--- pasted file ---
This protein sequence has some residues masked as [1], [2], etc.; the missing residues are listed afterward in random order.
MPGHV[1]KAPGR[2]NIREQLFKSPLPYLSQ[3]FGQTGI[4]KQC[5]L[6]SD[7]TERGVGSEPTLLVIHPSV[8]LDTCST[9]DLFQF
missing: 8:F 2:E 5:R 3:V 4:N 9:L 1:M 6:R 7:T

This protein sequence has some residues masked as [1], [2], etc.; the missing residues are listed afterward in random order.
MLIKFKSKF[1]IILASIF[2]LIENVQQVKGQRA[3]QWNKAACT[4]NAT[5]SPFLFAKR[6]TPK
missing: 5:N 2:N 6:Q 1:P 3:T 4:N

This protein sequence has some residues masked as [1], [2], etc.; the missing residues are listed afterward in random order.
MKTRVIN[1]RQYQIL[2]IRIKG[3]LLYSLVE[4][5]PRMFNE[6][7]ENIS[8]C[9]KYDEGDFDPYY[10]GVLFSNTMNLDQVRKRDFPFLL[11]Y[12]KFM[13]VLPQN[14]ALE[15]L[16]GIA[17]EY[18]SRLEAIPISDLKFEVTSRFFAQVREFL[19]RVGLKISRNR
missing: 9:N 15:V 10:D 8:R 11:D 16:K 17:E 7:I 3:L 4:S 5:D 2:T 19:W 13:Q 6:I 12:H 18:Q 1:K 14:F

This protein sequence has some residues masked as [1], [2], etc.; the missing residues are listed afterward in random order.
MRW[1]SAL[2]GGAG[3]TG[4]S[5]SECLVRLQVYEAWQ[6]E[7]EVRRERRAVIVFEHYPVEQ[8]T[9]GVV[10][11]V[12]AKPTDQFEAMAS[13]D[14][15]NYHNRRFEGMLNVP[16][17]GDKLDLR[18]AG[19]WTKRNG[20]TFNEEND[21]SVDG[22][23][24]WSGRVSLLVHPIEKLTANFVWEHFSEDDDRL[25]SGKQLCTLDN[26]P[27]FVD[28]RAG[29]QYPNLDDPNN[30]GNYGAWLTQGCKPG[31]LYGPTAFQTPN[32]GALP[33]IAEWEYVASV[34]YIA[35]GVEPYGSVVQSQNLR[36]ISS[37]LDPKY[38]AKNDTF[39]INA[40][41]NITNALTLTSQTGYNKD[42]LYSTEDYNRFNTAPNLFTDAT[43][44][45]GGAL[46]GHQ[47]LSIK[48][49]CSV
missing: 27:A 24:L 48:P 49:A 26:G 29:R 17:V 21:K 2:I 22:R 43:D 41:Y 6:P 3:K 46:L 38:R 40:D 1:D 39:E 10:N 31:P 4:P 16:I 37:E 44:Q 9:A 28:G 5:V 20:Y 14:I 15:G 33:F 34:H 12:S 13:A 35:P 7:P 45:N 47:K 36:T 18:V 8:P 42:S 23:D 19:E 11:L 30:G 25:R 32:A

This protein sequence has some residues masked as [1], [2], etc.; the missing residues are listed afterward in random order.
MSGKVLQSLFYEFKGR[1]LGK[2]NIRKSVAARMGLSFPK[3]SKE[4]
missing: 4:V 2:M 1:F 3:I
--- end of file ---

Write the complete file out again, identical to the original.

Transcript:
This protein sequence has some residues masked as [1], [2], etc.; the missing residues are listed afterward in random order.
MPGHV[1]KAPGR[2]NIREQLFKSPLPYLSQ[3]FGQTGI[4]KQC[5]L[6]SD[7]TERGVGSEPTLLVIHPSV[8]LDTCST[9]DLFQF
missing: 8:F 2:E 5:R 3:V 4:N 9:L 1:M 6:R 7:T

This protein sequence has some residues masked as [1], [2], etc.; the missing residues are listed afterward in random order.
MLIKFKSKF[1]IILASIF[2]LIENVQQVKGQRA[3]QWNKAACT[4]NAT[5]SPFLFAKR[6]TPK
missing: 5:N 2:N 6:Q 1:P 3:T 4:N

This protein sequence has some residues masked as [1], [2], etc.; the missing residues are listed afterward in random order.
MKTRVIN[1]RQYQIL[2]IRIKG[3]LLYSLVE[4][5]PRMFNE[6][7]ENIS[8]C[9]KYDEGDFDPYY[10]GVLFSNTMNLDQVRKRDFPFLL[11]Y[12]KFM[13]VLPQN[14]ALE[15]L[16]GIA[17]EY[18]SRLEAIPISDLKFEVTSRFFAQVREFL[19]RVGLKISRNR
missing: 9:N 15:V 10:D 8:R 11:D 16:K 17:E 7:I 3:L 4:S 5:D 2:T 19:W 13:Q 6:I 12:H 18:Q 1:K 14:F

This protein sequence has some residues masked as [1], [2], etc.; the missing residues are listed afterward in random order.
MRW[1]SAL[2]GGAG[3]TG[4]S[5]SECLVRLQVYEAWQ[6]E[7]EVRRERRAVIVFEHYPVEQ[8]T[9]GVV[10][11]V[12]AKPTDQFEAMAS[13]D[14][15]NYHNRRFEGMLNVP[16][17]GDKLDLR[18]AG[19]WTKRNG[20]TFNEEND[21]SVDG[22][23][24]WSGRVSLLVHPIEKLTANFVWEHFSEDDDRL[25]SGKQLCTLDN[26]P[27]FVD[28]RAG[29]QYPNLDDPNN[30]GNYGAWLTQGCKPG[31]LYGPTAFQTPN[32]GALP[33]IAEWEYVASV[34]YIA[35]GVEPYGSVVQSQNLR[36]ISS[37]LDPKY[38]AKNDTF[39]INA[40][41]NITNALTLTSQTGYNKD[42]LYSTEDYNRFNTAPNLFTDAT[43][44][45]GGAL[46]GHQ[47]LSIK[48][49]CSV
missing: 27:A 24:L 48:P 49:A 26:G 29:R 17:V 21:K 2:I 22:R 43:D 41:Y 6:P 3:K 46:L 38:R 40:D 1:D 39:E 10:N 31:P 4:P 16:I 37:E 44:Q 9:A 28:G 5:V 20:Y 14:I 15:G 33:F 34:H 12:S 13:A 35:P 7:P 45:N 47:K 36:T 18:V 8:P 42:S 23:D 19:E 11:L 30:G 25:R 32:A

This protein sequence has some residues masked as [1], [2], etc.; the missing residues are listed afterward in random order.
MSGKVLQSLFYEFKGR[1]LGK[2]NIRKSVAARMGLSFPK[3]SKE[4]
missing: 4:V 2:M 1:F 3:I